– Preschoolers (3-5 years): Introduce counting beyond ten, basic addition and subtraction, simple shapes, and comparing sizes.

– Early Elementary (5-7 years): Teach addition and subtraction, basic measurement, time, money, and simple fractions.


– Later Elementary (7-10 years): Introduce multiplication, division, more complex fractions, geometry, and basic data interpretation.

Consistency and Patience

Be consistent. Repeated practice and patience are crucial. Revisit concepts regularly and make math a fun and integral part of everyday life.

How to Strengthen Reading and Writing Skills

Reading and writing go hand in hand! You can support your child using the science of reading principles that will strengthen both their reading and writing skills. Here are some ideas to help your child become a better reader and writer!

Letter Formation


Teach children to form letters correctly. Provide lots of practice using a variety of activities. When writing the letters, say the letter’s name and talk about the sounds the letter makes. Give examples of words that start with the letters for beginning sound practice. 

Multisensory Approach


Incorporate multisensory activities that involve both reading and writing. For example, tracing letters while simultaneously saying the letter sound or blending sounds to form words can reinforce phonemic awareness, a crucial skill for reading.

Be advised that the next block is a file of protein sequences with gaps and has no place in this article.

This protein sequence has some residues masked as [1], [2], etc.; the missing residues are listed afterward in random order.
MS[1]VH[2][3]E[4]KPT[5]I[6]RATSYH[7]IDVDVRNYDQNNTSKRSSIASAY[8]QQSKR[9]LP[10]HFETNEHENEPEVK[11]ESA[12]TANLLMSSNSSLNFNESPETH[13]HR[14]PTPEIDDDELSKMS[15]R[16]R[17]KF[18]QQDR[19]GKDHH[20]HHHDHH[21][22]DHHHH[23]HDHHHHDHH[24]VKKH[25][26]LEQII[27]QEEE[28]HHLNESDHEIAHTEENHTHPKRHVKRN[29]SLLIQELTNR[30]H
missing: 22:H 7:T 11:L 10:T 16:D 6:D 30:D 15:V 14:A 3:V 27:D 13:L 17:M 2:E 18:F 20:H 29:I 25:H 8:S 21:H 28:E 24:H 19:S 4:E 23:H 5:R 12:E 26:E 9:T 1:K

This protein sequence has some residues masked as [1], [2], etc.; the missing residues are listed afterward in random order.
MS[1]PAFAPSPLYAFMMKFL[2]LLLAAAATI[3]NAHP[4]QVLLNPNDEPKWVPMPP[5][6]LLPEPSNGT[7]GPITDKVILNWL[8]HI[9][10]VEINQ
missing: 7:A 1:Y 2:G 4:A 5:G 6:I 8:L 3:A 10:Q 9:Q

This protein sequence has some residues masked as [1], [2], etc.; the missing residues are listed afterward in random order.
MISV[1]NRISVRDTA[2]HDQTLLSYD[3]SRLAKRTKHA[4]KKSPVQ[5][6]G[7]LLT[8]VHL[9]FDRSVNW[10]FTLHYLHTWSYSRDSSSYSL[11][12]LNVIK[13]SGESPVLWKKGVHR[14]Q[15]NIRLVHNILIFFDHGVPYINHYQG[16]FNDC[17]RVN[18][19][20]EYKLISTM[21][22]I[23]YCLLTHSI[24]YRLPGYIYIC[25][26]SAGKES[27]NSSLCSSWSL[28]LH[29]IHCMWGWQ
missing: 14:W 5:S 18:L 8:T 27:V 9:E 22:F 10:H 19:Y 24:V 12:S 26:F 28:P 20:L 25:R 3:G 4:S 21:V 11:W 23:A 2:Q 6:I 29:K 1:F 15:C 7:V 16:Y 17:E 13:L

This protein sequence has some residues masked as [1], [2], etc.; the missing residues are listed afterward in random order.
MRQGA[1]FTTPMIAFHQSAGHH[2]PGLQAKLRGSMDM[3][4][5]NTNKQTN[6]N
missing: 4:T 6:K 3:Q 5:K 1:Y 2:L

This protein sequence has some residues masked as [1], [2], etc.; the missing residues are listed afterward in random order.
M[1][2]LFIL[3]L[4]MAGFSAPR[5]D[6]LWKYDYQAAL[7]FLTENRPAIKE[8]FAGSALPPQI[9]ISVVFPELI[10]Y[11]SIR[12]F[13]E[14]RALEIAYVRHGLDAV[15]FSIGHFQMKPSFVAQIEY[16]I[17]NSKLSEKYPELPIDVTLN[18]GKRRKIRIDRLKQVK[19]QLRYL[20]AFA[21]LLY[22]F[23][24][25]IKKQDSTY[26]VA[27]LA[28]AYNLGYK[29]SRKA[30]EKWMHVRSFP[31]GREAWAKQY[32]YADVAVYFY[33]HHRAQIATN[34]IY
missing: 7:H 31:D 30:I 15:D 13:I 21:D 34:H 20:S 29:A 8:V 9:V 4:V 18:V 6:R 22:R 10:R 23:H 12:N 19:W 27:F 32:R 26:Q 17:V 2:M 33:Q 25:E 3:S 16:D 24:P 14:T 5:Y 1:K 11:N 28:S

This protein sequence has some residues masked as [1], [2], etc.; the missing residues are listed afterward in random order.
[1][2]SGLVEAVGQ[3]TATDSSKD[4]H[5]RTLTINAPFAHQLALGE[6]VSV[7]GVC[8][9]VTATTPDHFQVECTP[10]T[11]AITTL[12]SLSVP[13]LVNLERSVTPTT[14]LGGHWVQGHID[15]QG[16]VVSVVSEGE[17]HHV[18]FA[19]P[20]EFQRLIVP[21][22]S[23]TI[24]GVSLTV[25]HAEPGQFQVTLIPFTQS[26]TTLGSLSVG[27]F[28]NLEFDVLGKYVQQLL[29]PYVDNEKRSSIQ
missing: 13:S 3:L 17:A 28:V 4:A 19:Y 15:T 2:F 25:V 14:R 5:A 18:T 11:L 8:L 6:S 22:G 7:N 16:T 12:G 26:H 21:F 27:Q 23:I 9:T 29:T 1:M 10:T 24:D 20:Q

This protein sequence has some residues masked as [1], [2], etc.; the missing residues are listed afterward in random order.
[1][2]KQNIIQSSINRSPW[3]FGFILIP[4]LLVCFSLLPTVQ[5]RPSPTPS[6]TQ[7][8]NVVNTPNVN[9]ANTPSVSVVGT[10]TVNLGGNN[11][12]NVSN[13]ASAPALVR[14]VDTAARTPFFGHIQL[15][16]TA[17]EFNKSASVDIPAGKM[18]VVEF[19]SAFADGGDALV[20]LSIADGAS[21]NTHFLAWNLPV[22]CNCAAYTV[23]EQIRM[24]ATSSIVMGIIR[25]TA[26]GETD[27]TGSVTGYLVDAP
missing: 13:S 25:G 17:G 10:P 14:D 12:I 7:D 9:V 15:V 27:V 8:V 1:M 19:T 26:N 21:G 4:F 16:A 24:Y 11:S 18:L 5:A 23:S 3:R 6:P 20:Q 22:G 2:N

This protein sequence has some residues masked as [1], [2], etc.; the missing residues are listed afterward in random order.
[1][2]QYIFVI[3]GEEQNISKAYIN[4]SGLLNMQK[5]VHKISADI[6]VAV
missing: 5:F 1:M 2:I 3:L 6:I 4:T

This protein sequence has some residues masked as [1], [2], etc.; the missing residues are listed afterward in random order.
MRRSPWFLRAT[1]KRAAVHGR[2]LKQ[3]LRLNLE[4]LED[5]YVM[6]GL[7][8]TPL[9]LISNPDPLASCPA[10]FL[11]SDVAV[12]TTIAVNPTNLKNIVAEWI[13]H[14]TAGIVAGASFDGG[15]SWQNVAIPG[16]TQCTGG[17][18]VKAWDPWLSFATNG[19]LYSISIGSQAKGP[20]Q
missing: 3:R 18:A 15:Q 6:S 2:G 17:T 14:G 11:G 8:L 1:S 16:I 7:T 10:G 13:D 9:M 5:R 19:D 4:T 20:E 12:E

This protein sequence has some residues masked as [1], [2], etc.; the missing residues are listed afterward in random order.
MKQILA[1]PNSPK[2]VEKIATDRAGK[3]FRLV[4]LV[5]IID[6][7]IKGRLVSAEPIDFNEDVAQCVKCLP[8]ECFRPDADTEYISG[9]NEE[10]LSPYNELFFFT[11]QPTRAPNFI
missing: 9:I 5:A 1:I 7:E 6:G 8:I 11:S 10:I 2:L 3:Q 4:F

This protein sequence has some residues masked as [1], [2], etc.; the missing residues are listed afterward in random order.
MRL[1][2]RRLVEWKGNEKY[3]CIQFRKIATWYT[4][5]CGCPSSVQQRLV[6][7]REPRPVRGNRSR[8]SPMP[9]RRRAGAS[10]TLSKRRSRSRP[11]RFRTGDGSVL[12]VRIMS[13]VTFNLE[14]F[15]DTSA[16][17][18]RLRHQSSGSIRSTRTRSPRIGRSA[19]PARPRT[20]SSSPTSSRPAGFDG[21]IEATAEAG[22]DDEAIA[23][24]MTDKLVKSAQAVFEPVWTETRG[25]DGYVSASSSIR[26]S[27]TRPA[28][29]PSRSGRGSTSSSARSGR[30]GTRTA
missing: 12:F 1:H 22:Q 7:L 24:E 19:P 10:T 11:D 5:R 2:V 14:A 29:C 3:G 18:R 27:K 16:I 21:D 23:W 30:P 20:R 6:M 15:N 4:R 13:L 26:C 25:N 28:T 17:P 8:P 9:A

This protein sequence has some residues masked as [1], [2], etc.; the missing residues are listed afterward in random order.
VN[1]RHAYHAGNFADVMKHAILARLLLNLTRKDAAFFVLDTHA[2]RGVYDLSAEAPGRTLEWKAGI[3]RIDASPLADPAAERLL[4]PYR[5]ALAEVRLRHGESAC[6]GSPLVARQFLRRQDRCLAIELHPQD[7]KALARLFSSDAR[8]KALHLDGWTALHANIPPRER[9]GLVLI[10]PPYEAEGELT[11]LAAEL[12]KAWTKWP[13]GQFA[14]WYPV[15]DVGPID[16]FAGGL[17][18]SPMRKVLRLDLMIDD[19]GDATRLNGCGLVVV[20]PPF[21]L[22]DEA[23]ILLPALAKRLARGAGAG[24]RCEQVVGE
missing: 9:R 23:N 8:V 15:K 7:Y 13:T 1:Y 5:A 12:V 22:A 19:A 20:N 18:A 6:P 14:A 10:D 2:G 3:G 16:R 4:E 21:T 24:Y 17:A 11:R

Explicit Instruction

Explicit instruction breaks down concepts into small and manageable steps that are meaningful. This helps ensure the learner understands concepts and promotes skill acquisition. Provide explicit instruction in letter-sound correspondence and phonics rules alongside handwriting practice. Explicit teaching methods are effective in helping children understand the relationship between letters and sounds, which is fundamental for reading. 

Provide Feedback


Provide constructive feedback and correction during handwriting activities to ensure proper letter formation and spelling. Addressing errors promptly helps reinforce correct letter formation.

Work on Handwriting and Reading Together


Work on handwriting activities along with reading activities. For example, when introducing new phonics concepts or sight words, have children write them by hand before reading them in text.



Model proper handwriting techniques and letter formation for children to emulate. Demonstrate the correct strokes and formations while providing verbal explanations to reinforce learning.

Every child is unique.


Adapt handwriting instruction to individual student needs, providing additional support or challenges as necessary. Some students may require more practice with basic letter formation, while others may benefit from advanced handwriting skills.